Corporate Banner
Satellite Banner
Immunology
Scientific Community
 
Become a Member | Sign in
Home>News>This Article
  News
Return

Cell-Detection System Promising for Medical Research, Diagnostics

Published: Thursday, October 03, 2013
Last Updated: Thursday, October 03, 2013
Bookmark and Share
Researchers are developing a system that uses tiny magnetic beads to quickly detect rare types of cancer cells circulating in a patient's blood.

While other researchers have used magnetic beads for similar applications, the new “high-throughput" system has the ability to quickly process and analyze large volumes of blood or other fluids, said Cagri Savran (pronounced Chary Savran), an associate professor of mechanical engineering at Purdue University.

He is working with oncologists at the Indiana University School of Medicine to further develop the technology, which recently was highlighted in the journal Lab on a Chip.

The approach combines two techniques: immunomagnetic separation and microfluidics. In immunomagnetic separation, magnetic beads about a micron in diameter are "functionalized," or coated with antibodies that recognize and attach to antigens on the surface of target cells.

The researchers functionalized the beads to recognize breast cancer and lung cancer cells in laboratory cultures.

"We were able to detect cancer cells with up to a 90 percent yield," said Savran, working with Purdue postdoctoral fellow Chun-Li Chang and medical researchers Shadia Jalal and Daniela E. Matei from the IU School of Medicine's Department of Medicine. "We expect this system to be useful in a wide variety of settings, including detection of rare cells for clinical applications."

Previous systems using immunomagnetic separation to isolate cells required that the cells then be transferred to another system to be identified, counted and studied.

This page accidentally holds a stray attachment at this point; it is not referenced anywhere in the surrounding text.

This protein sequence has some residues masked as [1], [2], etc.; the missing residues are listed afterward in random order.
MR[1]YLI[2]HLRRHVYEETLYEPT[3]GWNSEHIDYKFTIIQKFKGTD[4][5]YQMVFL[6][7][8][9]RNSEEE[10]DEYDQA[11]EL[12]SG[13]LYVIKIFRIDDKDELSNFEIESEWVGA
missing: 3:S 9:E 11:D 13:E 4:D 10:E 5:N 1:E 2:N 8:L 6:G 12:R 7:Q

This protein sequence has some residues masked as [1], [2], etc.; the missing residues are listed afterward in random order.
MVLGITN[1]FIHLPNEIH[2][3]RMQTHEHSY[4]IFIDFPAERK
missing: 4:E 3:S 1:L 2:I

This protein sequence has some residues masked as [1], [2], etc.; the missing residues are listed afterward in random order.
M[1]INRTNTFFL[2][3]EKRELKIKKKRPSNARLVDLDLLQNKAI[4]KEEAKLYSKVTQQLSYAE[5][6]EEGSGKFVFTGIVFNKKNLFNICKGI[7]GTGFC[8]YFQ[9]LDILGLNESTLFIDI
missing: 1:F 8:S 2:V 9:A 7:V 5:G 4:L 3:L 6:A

"What's new here is that we've built a system that can perform all of these steps on one chip," said Savran, also an associate professor of biomedical engineering. "It both separates cells and also places them on a chip surface so you can count them and study them with a microscope."

Another innovation is the fast processing, he said. Other "microfluidic" chips are unable to quickly process large volumes of fluid because they rely on extremely narrow channels, which restrict fluid flow.

"The circulating cancer cells are difficult to detect because very few of them are contained in blood," Savran said. "That means you have to use as many magnetic beads as practically possible to quickly screen and process a relatively large sample, or you won't find these cells."

The new design passes the fluid through a chamber that allows for faster flow; a standard 7.5-milliliter fluid sample can run through the system in a matter of minutes.

The Purdue portion of the research is based at the Birck Nanotechnology Center in Purdue's Discovery Park.

The beads are directed by a magnetic field to a silicon mesh containing holes 8 microns in diameter. Because the target cells are so sparse, many of the beads fail to attract any and pass through the silicon mesh. The beads that have attached to cells are too large to pass through the holes in the mesh.

If needed, the cells can quickly be flushed from the system for further analysis simply by turning off the magnetic field.

"Not only can the cells be readily retrieved for further usage, the chip can be re-used for subsequent experiments," Savran said.

The technology also could be used to cull other types of cells.

"This is not only for cancer applications," he said.


Further Information
Access to this exclusive content is for Technology Networks Premium members only.

Join Technology Networks Premium for free access to:

  • Exclusive articles
  • Presentations from international conferences
  • Over 2,400+ scientific posters on ePosters
  • More than 3,700+ scientific videos on LabTube
  • 35 community eNewsletters


Sign In



Forgotten your details? Click Here
If you are not a member you can join here

*Please note: By logging into TechnologyNetworks.com you agree to accept the use of cookies. To find out more about the cookies we use and how to delete them, see our privacy policy.

Related Content